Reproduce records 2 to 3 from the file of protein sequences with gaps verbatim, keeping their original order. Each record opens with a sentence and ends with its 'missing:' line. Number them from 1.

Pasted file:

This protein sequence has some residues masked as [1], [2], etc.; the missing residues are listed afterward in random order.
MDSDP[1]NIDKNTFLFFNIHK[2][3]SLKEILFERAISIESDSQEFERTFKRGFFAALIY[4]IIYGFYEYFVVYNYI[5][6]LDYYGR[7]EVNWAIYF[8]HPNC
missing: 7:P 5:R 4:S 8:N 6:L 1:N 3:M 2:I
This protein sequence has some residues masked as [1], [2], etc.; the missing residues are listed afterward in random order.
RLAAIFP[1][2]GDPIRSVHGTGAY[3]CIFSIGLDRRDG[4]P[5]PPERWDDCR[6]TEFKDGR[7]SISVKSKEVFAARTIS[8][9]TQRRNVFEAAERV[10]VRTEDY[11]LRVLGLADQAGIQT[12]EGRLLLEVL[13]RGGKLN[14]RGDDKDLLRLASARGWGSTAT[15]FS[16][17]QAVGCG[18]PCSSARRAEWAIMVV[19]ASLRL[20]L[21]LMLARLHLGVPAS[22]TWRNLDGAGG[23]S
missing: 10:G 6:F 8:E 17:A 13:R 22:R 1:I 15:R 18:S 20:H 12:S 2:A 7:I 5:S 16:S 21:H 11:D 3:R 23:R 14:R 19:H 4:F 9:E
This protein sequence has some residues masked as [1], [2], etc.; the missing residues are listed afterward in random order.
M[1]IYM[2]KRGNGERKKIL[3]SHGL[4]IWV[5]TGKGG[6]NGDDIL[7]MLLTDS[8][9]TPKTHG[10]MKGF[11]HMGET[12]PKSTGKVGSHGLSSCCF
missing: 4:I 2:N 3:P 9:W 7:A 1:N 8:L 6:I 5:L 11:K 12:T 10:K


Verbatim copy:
This protein sequence has some residues masked as [1], [2], etc.; the missing residues are listed afterward in random order.
RLAAIFP[1][2]GDPIRSVHGTGAY[3]CIFSIGLDRRDG[4]P[5]PPERWDDCR[6]TEFKDGR[7]SISVKSKEVFAARTIS[8][9]TQRRNVFEAAERV[10]VRTEDY[11]LRVLGLADQAGIQT[12]EGRLLLEVL[13]RGGKLN[14]RGDDKDLLRLASARGWGSTAT[15]FS[16][17]QAVGCG[18]PCSSARRAEWAIMVV[19]ASLRL[20]L[21]LMLARLHLGVPAS[22]TWRNLDGAGG[23]S
missing: 10:G 6:F 8:E 17:A 13:R 22:R 1:I 15:R 18:S 20:H 12:S 2:A 7:I 5:S 16:S 21:H 11:D 3:R 23:R 14:R 19:H 4:F 9:E
This protein sequence has some residues masked as [1], [2], etc.; the missing residues are listed afterward in random order.
M[1]IYM[2]KRGNGERKKIL[3]SHGL[4]IWV[5]TGKGG[6]NGDDIL[7]MLLTDS[8][9]TPKTHG[10]MKGF[11]HMGET[12]PKSTGKVGSHGLSSCCF
missing: 4:I 2:N 3:P 9:W 7:A 1:N 8:L 6:I 5:L 11:K 12:T 10:K